Think about that chilling phrase. In a strongly defamilizing welfare state system like that of Sweden or Biden’s American Families Plan, the family’s right to care is not honored. Following this logic, in 2020 the governing Social Democrats in Sweden proposed to make day care from the age of 2 compulsory, effectively turning parents who choose to raise 3- and 4-year-olds at home into criminals. This was too much even for Swedes; the left-wing government has since retreated to pushing 5 as the age of compulsory preschool.

The mystery of why progressives are pro-choice when it comes to abortion but anti-choice when it comes to child care is thus solved. They do not want to give families cash subsidies that can be used either for home care or institutional care because they fear that some families might make the wrong decision.

As Simone de Beauvoir told another feminist icon, Betty Friedan, in a 1976 interview: “No woman should be authorized to stay at home to bring up the children … because if there is such a choice, too many people will make that one.” In another interview, Beauvoir warned ominously: “Those who profit from their ‘collaboration’ have to understand the nature of their betrayal.” Note her implicit comparison of stay-at-home moms with French collaborators who betrayed their country to the Nazi occupiers during World War II.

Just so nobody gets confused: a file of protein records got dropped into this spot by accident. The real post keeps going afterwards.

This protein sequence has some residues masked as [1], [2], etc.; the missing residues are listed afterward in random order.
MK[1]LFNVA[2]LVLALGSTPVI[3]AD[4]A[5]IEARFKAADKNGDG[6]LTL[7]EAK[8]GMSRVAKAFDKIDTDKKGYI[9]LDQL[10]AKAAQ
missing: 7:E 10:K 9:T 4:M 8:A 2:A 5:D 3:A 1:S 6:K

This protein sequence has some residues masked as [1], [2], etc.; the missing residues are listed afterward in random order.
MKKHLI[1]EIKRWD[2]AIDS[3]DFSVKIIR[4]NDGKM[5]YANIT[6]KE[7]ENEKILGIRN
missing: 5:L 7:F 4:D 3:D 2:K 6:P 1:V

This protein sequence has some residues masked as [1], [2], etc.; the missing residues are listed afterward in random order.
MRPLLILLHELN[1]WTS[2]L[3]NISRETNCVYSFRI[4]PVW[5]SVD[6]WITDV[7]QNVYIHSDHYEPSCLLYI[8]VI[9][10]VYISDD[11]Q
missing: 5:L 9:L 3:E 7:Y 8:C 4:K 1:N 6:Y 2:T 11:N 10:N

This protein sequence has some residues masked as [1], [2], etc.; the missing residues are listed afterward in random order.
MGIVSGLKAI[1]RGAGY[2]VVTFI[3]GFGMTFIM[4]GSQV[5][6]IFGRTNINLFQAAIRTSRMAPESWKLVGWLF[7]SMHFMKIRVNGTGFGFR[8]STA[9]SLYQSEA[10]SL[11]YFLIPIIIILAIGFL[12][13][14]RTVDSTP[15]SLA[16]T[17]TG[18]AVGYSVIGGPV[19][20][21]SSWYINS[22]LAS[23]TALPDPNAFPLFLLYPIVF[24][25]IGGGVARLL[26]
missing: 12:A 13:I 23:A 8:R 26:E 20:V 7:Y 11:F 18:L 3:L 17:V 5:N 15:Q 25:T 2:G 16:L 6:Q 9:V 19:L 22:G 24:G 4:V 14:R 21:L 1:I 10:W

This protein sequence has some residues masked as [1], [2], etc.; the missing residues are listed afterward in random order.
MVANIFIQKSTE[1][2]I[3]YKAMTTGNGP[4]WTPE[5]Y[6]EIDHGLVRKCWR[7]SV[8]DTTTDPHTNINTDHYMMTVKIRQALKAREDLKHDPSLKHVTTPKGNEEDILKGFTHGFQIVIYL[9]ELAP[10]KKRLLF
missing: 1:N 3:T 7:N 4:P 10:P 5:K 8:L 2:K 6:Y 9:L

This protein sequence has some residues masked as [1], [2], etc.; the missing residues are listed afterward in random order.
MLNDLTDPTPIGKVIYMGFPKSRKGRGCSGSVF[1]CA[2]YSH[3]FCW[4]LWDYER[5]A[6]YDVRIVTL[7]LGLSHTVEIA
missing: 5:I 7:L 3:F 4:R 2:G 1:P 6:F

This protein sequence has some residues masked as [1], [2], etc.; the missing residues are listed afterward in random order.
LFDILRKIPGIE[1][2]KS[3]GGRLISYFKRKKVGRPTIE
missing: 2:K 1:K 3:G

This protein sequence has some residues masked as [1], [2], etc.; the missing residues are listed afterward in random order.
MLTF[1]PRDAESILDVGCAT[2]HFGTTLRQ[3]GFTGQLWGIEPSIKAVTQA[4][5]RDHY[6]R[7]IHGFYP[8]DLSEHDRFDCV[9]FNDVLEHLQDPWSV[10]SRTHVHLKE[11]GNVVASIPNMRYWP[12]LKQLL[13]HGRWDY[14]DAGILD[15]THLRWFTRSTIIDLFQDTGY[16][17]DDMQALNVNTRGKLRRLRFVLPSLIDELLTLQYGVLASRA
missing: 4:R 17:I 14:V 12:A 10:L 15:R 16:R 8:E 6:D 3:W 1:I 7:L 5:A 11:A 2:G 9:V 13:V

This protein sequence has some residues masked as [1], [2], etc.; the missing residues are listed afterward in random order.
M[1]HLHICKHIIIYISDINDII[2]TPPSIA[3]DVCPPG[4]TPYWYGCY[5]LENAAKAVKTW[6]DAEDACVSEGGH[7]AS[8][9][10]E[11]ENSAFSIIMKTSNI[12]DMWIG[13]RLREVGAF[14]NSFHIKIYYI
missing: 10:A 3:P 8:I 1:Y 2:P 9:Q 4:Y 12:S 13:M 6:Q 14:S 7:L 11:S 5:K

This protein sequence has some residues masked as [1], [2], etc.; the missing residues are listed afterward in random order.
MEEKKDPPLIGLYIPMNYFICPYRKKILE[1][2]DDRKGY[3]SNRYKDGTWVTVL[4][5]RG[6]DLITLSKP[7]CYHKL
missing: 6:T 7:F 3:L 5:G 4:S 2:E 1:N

Discussing Beauvoir’s 1949 polemic The Second Sex in The New York Times in 2010, Francine du Plessix Gray observed:

Written in an era in which a minority of women were employed, its arguments for female participation in the work force seem particularly outmoded. And Beauvoir’s truly paranoid hostility toward the institutions of marriage and motherhood—another characteristic of early feminism—is so extreme as to be occasionally hilarious … Derogatory phrases like “the servitude of maternity,” “woman’s absurd fertility,” the “exhausting servitude” of breast-feeding, abound … Already alarmed? Wait until you come to the discussion of motherhood. A woman experiences the fetus as “a parasite. … There is nothing like an ‘unnatural mother,’ since maternal love has nothing natural about it.” It is significant that the only stage of a woman’s life Beauvoir has good things to say about is widowhood, which, in her view, most bear quite cheerfully.

Indeed, there is nothing like the death of a husband to mark the triumph of defamilization over patriarchy.

Defamilizing welfare state reforms like the Biden administration’s American Families Plan implicitly treat the two-parent, one-earner family as illegitimate and outmoded, ignoring the preferences of the majority of American parents. America needs leaders who trust parents to do what they think is best for their own families—not arrogant politicians and ideologues who think they know what is best for the families of other people.

Michael Lind is a Professor of Practice at the Lyndon B. Johnson School of Public Affairs, a columnist for Tablet, and a fellow at New America. He has a master’s degree from Yale and has taught at Harvard. His most recent book is The New Class War: Saving Democracy from the Managerial Elite.